DNA debate connected to 70-year fight to bring a hero home

Lt. Alexander 'Sandy' Nininger

NORTH KINGSTOWN, R.I. (WPRI) – A former Rhode Island State representative who is one of seven plaintiffs in a federal lawsuit against the government agency assigned to recover and identify American military personnel who are missing in action, is concerned about the agency’s choices when it comes to DNA identification.

And John Patterson of North Kingstown is not alone, according to a Texas man who filed a similar lawsuit and won, provoking the Defense POW/MIA Accounting Agency (DPAA) to recover his cousin last year.

For John Eakin of Helotes, Texas, the focus was Private Bud Kelder, who died in 1942 after somehow surviving the Bataan Death March.

Lt. Alexander “Sandy” Nininger, a Florida native, is Patterson’s late uncle, the nation’s first World War II recipient of the Medal of Honor.

“He was known as ‘The Quiet Hero,'” Patterson said.

Nininger was 23 years old when he died during a ferocious battle in the Phillipines only weeks into World War II.

More than seven decades later, Patterson is convinced he has proven his uncle is buried in the Manilla American Cemetery, but he has yet to convince the DPAA to disinter the body and identify him.

“They’re not transparent. They’re not accountable. They’re very bureaucratic,” Patterson said, referring to the DPAA. “And they don’t answer their mail. They don’t answer their phone calls, treating us almost as the enemy.”

John Patterson thumbs through decades of paperwork.

Eakin has a similar opinion.

“They stonewalled me,” he said. “They fought me on every technical issue that they could.”

Patterson and Eakin both provided the DPAA with government documentation to show where their respective loved ones were buried, right down to the grave number.

Eakin’s research that also pushed the DPAA toward the Manilla American Cemetery proved accurate.

Patterson and Nininger’s descendants have been denied requests to exhume his remains five times. He calls the DPAA’s reasoning “gobbledy-gook.”

“If you want to disinter the remains based on the original recommendations, based on the work that the family has done, you do it,” Patterson said. “And to just keep paperwork, paperwork, paperwork, bureaucracy, bureaucracy, bureaucracy. It’s stupid.”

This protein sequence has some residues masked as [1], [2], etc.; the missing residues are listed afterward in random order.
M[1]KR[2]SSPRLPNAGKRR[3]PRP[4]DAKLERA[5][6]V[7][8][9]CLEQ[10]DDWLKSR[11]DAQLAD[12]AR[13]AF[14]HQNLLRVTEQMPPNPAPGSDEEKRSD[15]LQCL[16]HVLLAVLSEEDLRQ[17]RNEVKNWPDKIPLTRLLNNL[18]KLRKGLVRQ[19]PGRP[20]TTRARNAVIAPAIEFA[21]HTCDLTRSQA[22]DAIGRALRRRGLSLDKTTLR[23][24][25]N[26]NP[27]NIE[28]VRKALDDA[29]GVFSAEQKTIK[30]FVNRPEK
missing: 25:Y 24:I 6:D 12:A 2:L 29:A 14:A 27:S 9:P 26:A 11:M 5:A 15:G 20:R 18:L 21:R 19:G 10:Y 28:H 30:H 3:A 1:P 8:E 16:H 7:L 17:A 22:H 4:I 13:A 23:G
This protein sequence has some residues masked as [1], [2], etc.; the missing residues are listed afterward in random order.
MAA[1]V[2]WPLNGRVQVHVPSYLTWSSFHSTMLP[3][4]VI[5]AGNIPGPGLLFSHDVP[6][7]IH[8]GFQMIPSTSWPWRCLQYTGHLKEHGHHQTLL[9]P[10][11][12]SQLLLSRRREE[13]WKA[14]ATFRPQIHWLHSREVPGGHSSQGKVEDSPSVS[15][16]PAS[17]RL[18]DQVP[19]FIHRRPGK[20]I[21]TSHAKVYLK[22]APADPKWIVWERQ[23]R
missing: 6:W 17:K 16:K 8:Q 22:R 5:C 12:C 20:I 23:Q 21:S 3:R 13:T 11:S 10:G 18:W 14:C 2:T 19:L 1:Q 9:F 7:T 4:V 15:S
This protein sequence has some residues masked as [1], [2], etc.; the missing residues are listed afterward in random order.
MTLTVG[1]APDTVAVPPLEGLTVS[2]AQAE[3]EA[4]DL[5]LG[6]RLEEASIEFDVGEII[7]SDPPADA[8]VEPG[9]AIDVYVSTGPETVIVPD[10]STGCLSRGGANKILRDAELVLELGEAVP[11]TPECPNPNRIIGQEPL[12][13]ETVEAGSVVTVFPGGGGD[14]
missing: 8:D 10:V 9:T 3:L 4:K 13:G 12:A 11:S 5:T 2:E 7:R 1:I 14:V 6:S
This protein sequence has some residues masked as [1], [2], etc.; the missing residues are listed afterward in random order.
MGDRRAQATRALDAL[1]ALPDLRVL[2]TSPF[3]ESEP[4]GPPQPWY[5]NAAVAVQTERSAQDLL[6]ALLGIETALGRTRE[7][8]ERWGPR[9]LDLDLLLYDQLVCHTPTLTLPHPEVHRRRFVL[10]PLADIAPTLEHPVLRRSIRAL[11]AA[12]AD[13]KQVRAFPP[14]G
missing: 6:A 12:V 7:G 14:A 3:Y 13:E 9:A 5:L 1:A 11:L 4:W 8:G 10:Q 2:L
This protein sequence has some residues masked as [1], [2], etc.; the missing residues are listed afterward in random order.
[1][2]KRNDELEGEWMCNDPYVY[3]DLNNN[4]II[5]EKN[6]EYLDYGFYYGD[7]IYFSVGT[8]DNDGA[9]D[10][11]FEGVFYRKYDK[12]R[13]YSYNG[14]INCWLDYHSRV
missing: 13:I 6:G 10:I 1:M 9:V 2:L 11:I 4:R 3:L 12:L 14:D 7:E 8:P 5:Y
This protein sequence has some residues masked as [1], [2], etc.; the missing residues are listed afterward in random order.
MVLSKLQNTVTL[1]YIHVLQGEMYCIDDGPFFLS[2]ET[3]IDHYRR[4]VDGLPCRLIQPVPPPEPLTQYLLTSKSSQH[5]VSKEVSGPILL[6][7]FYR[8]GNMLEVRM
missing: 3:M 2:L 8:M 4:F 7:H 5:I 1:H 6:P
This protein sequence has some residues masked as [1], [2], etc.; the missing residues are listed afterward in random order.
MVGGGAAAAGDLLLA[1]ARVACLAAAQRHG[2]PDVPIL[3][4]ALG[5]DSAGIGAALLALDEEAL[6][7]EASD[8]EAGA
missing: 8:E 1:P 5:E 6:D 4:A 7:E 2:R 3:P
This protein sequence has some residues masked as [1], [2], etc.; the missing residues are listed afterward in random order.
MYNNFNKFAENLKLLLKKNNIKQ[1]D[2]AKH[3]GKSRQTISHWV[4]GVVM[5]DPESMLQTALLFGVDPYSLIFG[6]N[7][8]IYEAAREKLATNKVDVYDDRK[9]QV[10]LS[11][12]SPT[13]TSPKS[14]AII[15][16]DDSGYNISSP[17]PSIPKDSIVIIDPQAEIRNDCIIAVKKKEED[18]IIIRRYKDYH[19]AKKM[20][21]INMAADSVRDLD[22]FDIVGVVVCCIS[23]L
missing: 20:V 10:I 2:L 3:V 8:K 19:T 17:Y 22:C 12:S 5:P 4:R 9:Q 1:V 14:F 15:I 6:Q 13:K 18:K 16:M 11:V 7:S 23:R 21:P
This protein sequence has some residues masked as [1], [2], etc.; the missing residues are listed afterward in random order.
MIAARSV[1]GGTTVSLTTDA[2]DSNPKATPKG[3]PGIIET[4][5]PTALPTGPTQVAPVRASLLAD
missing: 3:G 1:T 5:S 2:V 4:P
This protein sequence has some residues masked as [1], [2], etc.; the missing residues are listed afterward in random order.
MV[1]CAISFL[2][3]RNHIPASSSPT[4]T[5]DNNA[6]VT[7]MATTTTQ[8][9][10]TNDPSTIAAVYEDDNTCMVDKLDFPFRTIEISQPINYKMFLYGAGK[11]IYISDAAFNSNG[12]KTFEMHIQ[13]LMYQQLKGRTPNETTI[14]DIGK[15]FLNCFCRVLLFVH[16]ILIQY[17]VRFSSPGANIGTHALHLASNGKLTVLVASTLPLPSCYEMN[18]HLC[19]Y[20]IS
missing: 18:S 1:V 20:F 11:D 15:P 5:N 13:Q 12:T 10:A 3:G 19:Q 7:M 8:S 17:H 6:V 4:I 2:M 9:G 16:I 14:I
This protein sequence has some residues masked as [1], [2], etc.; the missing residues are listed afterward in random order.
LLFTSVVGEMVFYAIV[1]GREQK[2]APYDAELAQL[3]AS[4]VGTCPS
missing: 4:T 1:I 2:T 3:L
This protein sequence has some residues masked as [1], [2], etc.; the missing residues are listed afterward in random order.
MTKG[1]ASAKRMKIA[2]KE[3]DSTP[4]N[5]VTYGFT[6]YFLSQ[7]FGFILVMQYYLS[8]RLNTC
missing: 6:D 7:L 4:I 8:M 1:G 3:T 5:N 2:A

A spokesperson for the DPAA, which receives more than $110 million in annual federal funding, told Target 12 the agency does not comment on pending litigation.

Agency statistics indicate 164 U.S. service members and civilians were identified in 2016, which was double the number in previous years.

While both Eakin and Patterson are confident the current lawsuit will prompt the agency to eventually recover the remains of Nininger and the six other soldiers mentioned in filing, they are concerned about what type of DNA testing will be conducted.

Eakin said as he researched his lawsuit, experts made it clear that nuclear DNA testing is the “gold standard” of the science.

“The use of nuclear DNA is so far superior,” Eakin said. “But their own documentation suggests they use mitochondrial DNA testing more often. What they’re doing is intentional. They know there are better techniques available.”

A Department of Defense Power Point analysis obtained by Target 12 acknowledges mtDNA takes longer than its nuclear counterpart.

The DPAA website addresses the issue, stating mtDNA testing is “highly effective in compromised skeletal cases,” which could apply to MIA remains from World War II.

But another concern for Patterson is that even according to the government, nuclear DNA testing can use parents and siblings, while mtDNA testing requires a maternal relative.

Patterson said that will not work in his uncle’s case.

“MtDNA testing has to follow the female line of the family, and we don’t have the offspring to do that,” he said.

The DNA debate is a fight for another day for Patterson and Eakin, who agree the first step is winning the lawsuit and forcing the DPAA to recover the remains.

“I’m confident in the law,”Eakin said, while acknowledging there are no guarantees in court. “If it’s applied the way it was in the Kelder case, Sandy Nininger and all the others will be coming home in short order.”

According to court documents, a response from the defendants in the lawsuit is expected late next month.

Send tips to Target 12 Investigator Walt Buteau at wbuteau@wpri.com and follow him on Twitter @wbuteau